Acting Out Of Fear

"You like me because I’m safe," I said. "You can safely feel contempt for me because I look chareidi but don’t act chareidi. You can have contempt for my Judaism, and yet be secure that I adore you, that my every pore is grateful for your presence in my life. That I need you."

"That is safe," she said. "I’m not sure it is a good basis for a relationship, coming from a place of fear and insecurity."

"Fear and insecurity is just as good a place to come from as confidence and security," I said. "You and I have dangerous tendencies. We sometimes feel confident when we should feel very afraid. We’re sometimes secure about things we should feel very insecure about.

"No emotion is superior to another. It is not always better to feel love than hate, security than insecurity. What’s important is that emotions be congruent to the situation. Sometimes it is good to feel love and other times it is better to feel hate.

"Insecurity and fear are just as valid places to situate a relationship as confidence and security. You could come from confidence and security and make some really stupid decisions."

"I just think you should find security and confidence in yourself and not look to someone else to mother you," she said.

"You can feel totally confident and secure in yourself and still feel fear and insecurity when you are around certain people," he said. "Every one you meet will affect you, no matter how secure you feel. If other people don’t affect you, then there is something very wrong. You are totally closed off.

"No matter how secure you are within yourself, if you are at all sensate, you will be affected by those around you, those you pair off with. You will inevitably feel insecure and afraid. If you never feel those things, you will be dead because you’ve made some stupid choices. If you go outside right now at 11pm on a Saturday in Pico-Robertson and walk the streets, you better feel some fear or you are more likely to get into serious trouble.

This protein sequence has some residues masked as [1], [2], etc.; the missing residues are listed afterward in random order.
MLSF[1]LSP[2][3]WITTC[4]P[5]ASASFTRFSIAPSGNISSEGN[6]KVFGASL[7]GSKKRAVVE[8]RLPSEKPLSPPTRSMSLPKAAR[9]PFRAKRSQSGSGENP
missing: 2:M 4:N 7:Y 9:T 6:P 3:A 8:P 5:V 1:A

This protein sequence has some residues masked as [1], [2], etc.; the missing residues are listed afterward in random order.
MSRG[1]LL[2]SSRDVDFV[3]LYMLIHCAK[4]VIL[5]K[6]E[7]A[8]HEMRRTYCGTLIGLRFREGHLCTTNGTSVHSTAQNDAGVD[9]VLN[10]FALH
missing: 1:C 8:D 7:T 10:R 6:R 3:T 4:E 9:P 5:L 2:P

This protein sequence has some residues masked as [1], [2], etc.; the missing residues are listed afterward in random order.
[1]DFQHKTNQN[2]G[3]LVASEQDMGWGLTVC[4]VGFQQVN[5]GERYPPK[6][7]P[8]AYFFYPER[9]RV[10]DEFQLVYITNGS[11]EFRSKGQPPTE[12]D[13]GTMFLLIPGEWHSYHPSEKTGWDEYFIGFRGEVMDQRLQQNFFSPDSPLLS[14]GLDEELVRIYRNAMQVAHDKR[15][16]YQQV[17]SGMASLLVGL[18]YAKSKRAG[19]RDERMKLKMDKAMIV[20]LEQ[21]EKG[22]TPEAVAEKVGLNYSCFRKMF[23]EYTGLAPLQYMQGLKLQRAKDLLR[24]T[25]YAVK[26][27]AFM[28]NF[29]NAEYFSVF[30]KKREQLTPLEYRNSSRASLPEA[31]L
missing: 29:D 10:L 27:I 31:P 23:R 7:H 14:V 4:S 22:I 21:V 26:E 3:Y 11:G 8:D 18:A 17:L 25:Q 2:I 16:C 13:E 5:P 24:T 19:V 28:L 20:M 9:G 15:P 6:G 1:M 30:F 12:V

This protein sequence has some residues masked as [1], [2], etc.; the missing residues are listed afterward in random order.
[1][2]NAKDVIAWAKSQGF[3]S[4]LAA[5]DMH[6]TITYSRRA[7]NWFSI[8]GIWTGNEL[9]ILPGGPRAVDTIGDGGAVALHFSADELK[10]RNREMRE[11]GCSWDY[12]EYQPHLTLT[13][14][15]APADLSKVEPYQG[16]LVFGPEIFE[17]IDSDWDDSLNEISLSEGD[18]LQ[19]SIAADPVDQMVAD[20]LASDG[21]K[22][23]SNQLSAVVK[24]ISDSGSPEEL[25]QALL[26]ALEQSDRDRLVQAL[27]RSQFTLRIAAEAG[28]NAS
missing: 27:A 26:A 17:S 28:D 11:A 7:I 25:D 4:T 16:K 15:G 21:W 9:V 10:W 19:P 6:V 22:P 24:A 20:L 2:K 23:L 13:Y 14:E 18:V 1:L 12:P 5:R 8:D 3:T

"How accurately do you think I see you?"

"Very accurately," she said. "There are some things you don’t understand, but generally, very accurately.

"How accurately do you think I see you?"

"In many ways, not accurately," he said. "Many times you don’t see me for who I am, you just see a trigger for your emotions. You couldn’t articulate my Judaism. Why I do it? How much I do? You have no interest in my body of work. You have no interest in my books."

About Luke Ford

I've written five books (see My work has been covered in the New York Times, the Los Angeles Times, and on 60 Minutes. I teach Alexander Technique in Beverly Hills (
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